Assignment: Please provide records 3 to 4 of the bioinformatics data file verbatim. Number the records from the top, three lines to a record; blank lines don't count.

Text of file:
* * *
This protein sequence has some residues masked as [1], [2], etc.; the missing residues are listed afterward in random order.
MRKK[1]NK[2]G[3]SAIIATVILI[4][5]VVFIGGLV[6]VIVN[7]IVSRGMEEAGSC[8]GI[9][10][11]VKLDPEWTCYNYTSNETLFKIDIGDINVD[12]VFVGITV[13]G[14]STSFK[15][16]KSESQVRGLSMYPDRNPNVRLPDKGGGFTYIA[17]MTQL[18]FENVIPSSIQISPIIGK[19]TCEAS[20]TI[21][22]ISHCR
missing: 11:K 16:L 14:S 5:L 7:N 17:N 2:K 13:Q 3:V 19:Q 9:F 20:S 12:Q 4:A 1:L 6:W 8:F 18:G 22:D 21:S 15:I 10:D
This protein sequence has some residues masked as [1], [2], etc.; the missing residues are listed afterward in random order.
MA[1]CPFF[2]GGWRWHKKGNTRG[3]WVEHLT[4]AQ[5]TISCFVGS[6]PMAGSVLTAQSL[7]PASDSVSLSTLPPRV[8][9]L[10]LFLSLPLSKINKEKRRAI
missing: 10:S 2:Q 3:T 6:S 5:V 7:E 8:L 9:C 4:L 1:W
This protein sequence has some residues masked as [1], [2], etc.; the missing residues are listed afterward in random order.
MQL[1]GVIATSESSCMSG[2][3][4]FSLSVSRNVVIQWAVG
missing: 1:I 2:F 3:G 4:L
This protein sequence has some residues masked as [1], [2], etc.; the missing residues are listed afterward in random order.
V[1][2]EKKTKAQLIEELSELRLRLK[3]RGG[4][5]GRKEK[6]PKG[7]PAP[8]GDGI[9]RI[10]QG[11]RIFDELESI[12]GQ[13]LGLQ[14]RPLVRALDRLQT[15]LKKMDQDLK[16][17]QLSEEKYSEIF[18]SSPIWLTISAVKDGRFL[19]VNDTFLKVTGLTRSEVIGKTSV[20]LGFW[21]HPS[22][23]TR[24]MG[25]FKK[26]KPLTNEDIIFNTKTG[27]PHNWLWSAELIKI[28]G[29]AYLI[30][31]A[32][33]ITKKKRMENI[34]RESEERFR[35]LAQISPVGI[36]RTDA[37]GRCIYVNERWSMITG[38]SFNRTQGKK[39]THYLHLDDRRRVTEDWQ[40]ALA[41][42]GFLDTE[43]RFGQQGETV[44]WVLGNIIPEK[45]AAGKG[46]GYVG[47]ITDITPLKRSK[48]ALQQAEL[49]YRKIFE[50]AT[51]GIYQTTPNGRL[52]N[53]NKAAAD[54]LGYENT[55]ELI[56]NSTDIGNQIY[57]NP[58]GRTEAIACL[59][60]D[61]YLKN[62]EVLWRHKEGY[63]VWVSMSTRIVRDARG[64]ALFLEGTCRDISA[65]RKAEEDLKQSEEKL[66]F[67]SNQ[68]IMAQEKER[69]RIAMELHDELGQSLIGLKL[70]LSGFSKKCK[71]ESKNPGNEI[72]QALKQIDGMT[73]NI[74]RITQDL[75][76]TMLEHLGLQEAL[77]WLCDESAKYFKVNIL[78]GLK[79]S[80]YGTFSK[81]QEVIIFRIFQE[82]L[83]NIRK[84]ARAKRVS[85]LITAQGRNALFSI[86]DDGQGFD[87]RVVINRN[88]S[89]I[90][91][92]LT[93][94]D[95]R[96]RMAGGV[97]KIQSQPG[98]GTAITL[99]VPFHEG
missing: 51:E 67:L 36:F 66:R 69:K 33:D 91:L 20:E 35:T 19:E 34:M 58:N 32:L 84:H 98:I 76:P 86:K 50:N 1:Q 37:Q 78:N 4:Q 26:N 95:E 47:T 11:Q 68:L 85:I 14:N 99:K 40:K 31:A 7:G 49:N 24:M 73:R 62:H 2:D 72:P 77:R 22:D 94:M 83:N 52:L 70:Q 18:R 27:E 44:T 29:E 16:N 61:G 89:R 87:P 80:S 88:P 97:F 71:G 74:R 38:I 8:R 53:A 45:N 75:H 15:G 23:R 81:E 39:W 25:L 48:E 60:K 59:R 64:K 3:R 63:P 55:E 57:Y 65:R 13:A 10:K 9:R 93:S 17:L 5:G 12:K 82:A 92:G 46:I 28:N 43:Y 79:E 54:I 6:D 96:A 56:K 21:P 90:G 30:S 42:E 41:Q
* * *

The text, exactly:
This protein sequence has some residues masked as [1], [2], etc.; the missing residues are listed afterward in random order.
MQL[1]GVIATSESSCMSG[2][3][4]FSLSVSRNVVIQWAVG
missing: 1:I 2:F 3:G 4:L
This protein sequence has some residues masked as [1], [2], etc.; the missing residues are listed afterward in random order.
V[1][2]EKKTKAQLIEELSELRLRLK[3]RGG[4][5]GRKEK[6]PKG[7]PAP[8]GDGI[9]RI[10]QG[11]RIFDELESI[12]GQ[13]LGLQ[14]RPLVRALDRLQT[15]LKKMDQDLK[16][17]QLSEEKYSEIF[18]SSPIWLTISAVKDGRFL[19]VNDTFLKVTGLTRSEVIGKTSV[20]LGFW[21]HPS[22][23]TR[24]MG[25]FKK[26]KPLTNEDIIFNTKTG[27]PHNWLWSAELIKI[28]G[29]AYLI[30][31]A[32][33]ITKKKRMENI[34]RESEERFR[35]LAQISPVGI[36]RTDA[37]GRCIYVNERWSMITG[38]SFNRTQGKK[39]THYLHLDDRRRVTEDWQ[40]ALA[41][42]GFLDTE[43]RFGQQGETV[44]WVLGNIIPEK[45]AAGKG[46]GYVG[47]ITDITPLKRSK[48]ALQQAEL[49]YRKIFE[50]AT[51]GIYQTTPNGRL[52]N[53]NKAAAD[54]LGYENT[55]ELI[56]NSTDIGNQIY[57]NP[58]GRTEAIACL[59][60]D[61]YLKN[62]EVLWRHKEGY[63]VWVSMSTRIVRDARG[64]ALFLEGTCRDISA[65]RKAEEDLKQSEEKL[66]F[67]SNQ[68]IMAQEKER[69]RIAMELHDELGQSLIGLKL[70]LSGFSKKCK[71]ESKNPGNEI[72]QALKQIDGMT[73]NI[74]RITQDL[75][76]TMLEHLGLQEAL[77]WLCDESAKYFKVNIL[78]GLK[79]S[80]YGTFSK[81]QEVIIFRIFQE[82]L[83]NIRK[84]ARAKRVS[85]LITAQGRNALFSI[86]DDGQGFD[87]RVVINRN[88]S[89]I[90][91][92]LT[93][94]D[95]R[96]RMAGGV[97]KIQSQPG[98]GTAITL[99]VPFHEG
missing: 51:E 67:L 36:F 66:R 69:K 33:D 91:L 20:E 35:T 19:E 34:M 58:N 32:L 84:H 98:I 76:P 86:K 50:N 1:Q 37:Q 78:N 4:Q 26:N 95:E 47:T 11:Q 68:L 85:I 14:N 99:K 40:K 31:A 7:G 49:N 24:M 73:R 62:H 2:D 72:P 77:R 22:D 94:M 83:N 52:L 70:Q 18:R 27:E 44:T 29:E 16:N 61:G 89:R 87:P 80:S 88:P 97:F 71:G 74:R 38:I 8:R 53:A 45:N 75:H 15:G 23:R 81:E 39:W 25:L 48:E 60:K 59:R 64:K 3:R 63:P 55:E 57:Y 65:R 13:A 10:K 9:R 93:S 17:L 5:G 12:K 82:A 92:G 46:I 28:N 43:Y 79:E 54:I 6:D 96:A 56:K 21:P 90:G 30:S 42:E 41:Q